SIZE WIDTH (in.) HEIGHT (in.) WIDTH (mm) HEIGHT (mm)
Business Card 3.5 in. 2 in. 85.6 mm 53.98 mm
Executive 7.5 in. 10 in. 190.5 mm 254 mm
Jr. Legal 8 in. 5 in. 203.2 mm 127 mm
Letter/ ANSI A 8.5 in. 11 in. 215.9 mm 279.4 mm
Legal 8.5 in. 14 in. 215. 9 mm 355.6 mm
Ledger/Tabloid/ANSI B 11 in. 17 in. 279.4 mm 431.8 mm
ANSI C 17 in. 22 in. 432 mm 559 mm
ANSI D 22 in. 34 in. 559 mm 864 mm
ANSI E 34 in. 44 in. 864 mm 1118 mm
Arch A 9 in. 12 in. 229 mm 305 mm
Arch B 12 in. 18 in. 305 mm 457 mm
Arch C 18 in. 24 in. 457 mm 610 mm
Arch D 24 in. 36 in. 610 mm 914 mm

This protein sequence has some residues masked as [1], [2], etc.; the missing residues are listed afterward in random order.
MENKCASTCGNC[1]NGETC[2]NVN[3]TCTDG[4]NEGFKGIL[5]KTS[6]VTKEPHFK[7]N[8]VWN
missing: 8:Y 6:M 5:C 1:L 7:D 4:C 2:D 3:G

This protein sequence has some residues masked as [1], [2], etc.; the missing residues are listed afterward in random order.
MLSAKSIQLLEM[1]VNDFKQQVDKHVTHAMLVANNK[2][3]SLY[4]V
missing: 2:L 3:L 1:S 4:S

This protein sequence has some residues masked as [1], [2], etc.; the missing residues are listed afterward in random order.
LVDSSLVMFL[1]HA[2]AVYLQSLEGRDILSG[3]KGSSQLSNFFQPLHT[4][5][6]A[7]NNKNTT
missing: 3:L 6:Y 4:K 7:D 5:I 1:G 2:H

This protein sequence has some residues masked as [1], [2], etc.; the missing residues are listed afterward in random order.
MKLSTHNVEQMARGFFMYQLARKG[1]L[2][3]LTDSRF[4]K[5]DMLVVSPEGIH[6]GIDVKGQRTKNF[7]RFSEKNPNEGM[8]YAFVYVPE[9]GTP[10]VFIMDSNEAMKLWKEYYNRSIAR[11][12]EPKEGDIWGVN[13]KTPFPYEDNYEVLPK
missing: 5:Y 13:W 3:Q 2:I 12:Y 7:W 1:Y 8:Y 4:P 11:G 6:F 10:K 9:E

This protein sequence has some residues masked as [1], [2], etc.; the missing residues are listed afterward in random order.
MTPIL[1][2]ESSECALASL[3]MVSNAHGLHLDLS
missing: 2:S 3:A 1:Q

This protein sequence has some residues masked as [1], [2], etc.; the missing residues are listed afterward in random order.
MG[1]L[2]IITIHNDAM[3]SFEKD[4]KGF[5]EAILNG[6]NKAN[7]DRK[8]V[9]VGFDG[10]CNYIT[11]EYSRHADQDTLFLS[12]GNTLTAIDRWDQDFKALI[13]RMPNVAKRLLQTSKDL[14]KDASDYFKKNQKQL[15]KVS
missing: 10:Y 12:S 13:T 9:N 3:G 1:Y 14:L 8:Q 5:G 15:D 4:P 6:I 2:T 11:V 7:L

Arch E 36 in. 48 in. 1914 mm 1219 mm
Arch E1 30 in. 42 in. 762 mm 1067 mm
Arch E2 26 in. 38 in. 660 mm 965 mm
Arch E3 27 in. 39 in. 686 mm 991 mm
Lines2022-05-04T13:33:21-05:00

Do you have lines on your piece? All lines should be at least .25 pts thick to make them printable. Thinner lines may display on your screen but be too thin to print.

ISO Metric paper sizes2022-05-04T12:41:54-05:00
SIZE WIDTH (mm) HEIGHT (mm) WIDTH (in.) HEIGHT (in.)
Int’l Business Card 85.6 mm 53.98 mm 3.37 in. 2.125 in.
Japanese Business Card 91 mm 55 mm 3.583 in. 2.165 in.
Hungarian Business Card 90 mm 50 mm 3.543 in. 1.969 in.
A0 841 mm 1189 mm 33.11 in. 46.81 in
A1 594 mm 841 mm 23.39 in. 33.11 in.
A2 420 mm 594 mm 16.54 in. 23.39 in.
A3 297 mm 420 mm 11.69 in. 16.54 in.
A4 210 mm 297 mm 8.27 in. 11.69 in.
A5 148 mm 210 mm 5.83 in. 8.27 in.
A6 105 mm 148 mm 4.13 in. 5.83 in.
A7 74 mm 105 mm 2.91 in. 4.13 in.